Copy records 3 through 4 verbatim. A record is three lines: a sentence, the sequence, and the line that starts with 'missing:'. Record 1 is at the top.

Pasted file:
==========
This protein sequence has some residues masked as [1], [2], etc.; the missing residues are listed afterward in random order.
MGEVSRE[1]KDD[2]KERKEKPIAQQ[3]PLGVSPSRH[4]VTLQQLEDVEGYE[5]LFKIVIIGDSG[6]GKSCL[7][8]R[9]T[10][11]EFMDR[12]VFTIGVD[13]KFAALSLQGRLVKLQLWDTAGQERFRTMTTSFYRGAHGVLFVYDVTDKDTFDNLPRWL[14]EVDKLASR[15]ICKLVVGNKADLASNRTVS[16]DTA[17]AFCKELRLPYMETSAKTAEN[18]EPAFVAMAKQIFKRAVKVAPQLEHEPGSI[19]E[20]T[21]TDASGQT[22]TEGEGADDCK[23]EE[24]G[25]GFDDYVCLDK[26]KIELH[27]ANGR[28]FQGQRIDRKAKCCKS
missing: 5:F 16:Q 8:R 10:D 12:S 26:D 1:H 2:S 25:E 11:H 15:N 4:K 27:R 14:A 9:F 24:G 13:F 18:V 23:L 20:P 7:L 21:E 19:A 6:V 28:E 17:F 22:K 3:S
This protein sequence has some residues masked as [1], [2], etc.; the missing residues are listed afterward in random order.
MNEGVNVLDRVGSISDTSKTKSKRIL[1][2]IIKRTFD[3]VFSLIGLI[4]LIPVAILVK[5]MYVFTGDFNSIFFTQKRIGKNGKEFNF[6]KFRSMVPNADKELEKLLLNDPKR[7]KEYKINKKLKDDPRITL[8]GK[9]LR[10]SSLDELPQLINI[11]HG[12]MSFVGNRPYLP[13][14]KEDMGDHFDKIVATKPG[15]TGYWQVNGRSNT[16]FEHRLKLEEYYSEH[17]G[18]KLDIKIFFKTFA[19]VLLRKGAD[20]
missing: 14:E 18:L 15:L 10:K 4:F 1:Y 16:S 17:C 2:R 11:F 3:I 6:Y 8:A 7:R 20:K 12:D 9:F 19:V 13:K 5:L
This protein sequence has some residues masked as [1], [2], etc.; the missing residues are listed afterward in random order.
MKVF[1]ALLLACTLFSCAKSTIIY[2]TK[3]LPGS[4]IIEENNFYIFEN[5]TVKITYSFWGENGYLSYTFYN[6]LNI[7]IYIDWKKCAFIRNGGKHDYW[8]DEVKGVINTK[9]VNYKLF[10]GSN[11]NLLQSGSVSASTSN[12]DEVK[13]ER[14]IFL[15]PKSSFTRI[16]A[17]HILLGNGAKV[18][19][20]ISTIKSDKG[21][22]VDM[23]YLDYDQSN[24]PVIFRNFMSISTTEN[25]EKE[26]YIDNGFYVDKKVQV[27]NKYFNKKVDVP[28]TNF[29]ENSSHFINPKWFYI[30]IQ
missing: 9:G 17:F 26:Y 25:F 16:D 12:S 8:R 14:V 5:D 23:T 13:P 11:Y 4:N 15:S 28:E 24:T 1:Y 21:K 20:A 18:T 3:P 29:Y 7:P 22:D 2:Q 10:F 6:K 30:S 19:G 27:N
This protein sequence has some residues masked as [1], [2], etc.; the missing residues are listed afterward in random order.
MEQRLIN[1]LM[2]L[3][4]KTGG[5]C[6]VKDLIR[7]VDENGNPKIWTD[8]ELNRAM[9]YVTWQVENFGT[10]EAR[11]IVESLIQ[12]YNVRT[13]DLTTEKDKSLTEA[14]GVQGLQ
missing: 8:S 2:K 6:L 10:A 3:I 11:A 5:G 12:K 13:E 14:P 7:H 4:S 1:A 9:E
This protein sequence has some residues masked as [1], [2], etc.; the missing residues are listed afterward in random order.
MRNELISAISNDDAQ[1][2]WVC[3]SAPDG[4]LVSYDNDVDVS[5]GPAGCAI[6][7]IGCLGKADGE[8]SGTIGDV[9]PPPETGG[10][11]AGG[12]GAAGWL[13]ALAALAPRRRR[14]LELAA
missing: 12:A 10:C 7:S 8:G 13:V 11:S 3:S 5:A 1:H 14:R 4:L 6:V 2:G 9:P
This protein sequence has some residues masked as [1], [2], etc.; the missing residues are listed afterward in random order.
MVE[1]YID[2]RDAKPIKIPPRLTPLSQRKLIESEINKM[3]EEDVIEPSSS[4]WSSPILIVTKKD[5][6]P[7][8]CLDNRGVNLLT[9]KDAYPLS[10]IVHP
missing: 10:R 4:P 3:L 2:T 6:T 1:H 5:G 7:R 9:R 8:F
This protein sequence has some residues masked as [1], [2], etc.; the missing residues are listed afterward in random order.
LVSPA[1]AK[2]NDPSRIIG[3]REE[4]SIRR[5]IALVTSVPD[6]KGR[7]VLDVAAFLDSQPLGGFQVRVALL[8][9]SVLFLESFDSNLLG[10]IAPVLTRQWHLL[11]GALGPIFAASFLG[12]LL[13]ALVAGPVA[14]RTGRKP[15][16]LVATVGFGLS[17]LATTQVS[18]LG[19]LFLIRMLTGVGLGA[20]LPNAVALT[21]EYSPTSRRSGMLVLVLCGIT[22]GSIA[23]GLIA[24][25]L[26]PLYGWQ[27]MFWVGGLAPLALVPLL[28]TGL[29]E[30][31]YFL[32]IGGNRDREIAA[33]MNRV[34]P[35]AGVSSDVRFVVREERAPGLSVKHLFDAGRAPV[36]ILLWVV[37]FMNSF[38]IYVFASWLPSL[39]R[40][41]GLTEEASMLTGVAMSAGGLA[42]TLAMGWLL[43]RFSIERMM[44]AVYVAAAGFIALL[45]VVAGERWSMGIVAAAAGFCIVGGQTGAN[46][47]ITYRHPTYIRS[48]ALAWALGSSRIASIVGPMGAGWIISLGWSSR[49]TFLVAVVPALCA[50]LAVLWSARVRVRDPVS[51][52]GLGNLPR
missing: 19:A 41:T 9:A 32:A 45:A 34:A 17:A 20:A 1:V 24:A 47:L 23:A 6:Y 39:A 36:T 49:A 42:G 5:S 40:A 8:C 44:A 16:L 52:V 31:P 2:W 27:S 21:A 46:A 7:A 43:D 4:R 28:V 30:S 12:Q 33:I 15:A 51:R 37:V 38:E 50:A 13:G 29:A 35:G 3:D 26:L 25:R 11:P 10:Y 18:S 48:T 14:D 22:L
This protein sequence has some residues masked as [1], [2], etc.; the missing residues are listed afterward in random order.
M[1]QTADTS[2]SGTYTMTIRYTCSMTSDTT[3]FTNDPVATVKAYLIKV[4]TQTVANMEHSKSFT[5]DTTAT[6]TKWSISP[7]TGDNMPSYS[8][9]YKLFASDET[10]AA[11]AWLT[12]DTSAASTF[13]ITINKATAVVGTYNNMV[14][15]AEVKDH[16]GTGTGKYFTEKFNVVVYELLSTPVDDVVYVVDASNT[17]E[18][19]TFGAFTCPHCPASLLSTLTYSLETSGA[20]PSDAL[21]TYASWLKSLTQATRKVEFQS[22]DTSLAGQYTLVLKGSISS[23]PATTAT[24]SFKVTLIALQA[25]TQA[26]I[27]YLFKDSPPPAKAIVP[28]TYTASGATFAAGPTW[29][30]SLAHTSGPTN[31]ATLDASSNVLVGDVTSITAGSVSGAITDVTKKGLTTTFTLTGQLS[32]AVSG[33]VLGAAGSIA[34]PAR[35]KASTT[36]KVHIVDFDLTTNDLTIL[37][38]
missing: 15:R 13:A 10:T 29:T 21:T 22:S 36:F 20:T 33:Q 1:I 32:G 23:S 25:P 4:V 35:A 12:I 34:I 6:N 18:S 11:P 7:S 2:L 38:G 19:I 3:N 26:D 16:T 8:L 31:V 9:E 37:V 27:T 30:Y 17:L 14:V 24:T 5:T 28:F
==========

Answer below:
This protein sequence has some residues masked as [1], [2], etc.; the missing residues are listed afterward in random order.
MKVF[1]ALLLACTLFSCAKSTIIY[2]TK[3]LPGS[4]IIEENNFYIFEN[5]TVKITYSFWGENGYLSYTFYN[6]LNI[7]IYIDWKKCAFIRNGGKHDYW[8]DEVKGVINTK[9]VNYKLF[10]GSN[11]NLLQSGSVSASTSN[12]DEVK[13]ER[14]IFL[15]PKSSFTRI[16]A[17]HILLGNGAKV[18][19][20]ISTIKSDKG[21][22]VDM[23]YLDYDQSN[24]PVIFRNFMSISTTEN[25]EKE[26]YIDNGFYVDKKVQV[27]NKYFNKKVDVP[28]TNF[29]ENSSHFINPKWFYI[30]IQ
missing: 9:G 17:F 26:Y 25:F 16:D 12:S 8:R 14:V 5:D 23:T 13:P 11:Y 4:N 15:S 28:E 24:T 1:Y 21:K 20:A 18:T 3:P 29:Y 7:P 22:D 2:Q 10:F 6:K 30:S 19:G 27:N
This protein sequence has some residues masked as [1], [2], etc.; the missing residues are listed afterward in random order.
MEQRLIN[1]LM[2]L[3][4]KTGG[5]C[6]VKDLIR[7]VDENGNPKIWTD[8]ELNRAM[9]YVTWQVENFGT[10]EAR[11]IVESLIQ[12]YNVRT[13]DLTTEKDKSLTEA[14]GVQGLQ
missing: 8:S 2:K 6:L 10:A 3:I 11:A 5:G 12:K 13:E 14:P 7:H 4:S 1:A 9:E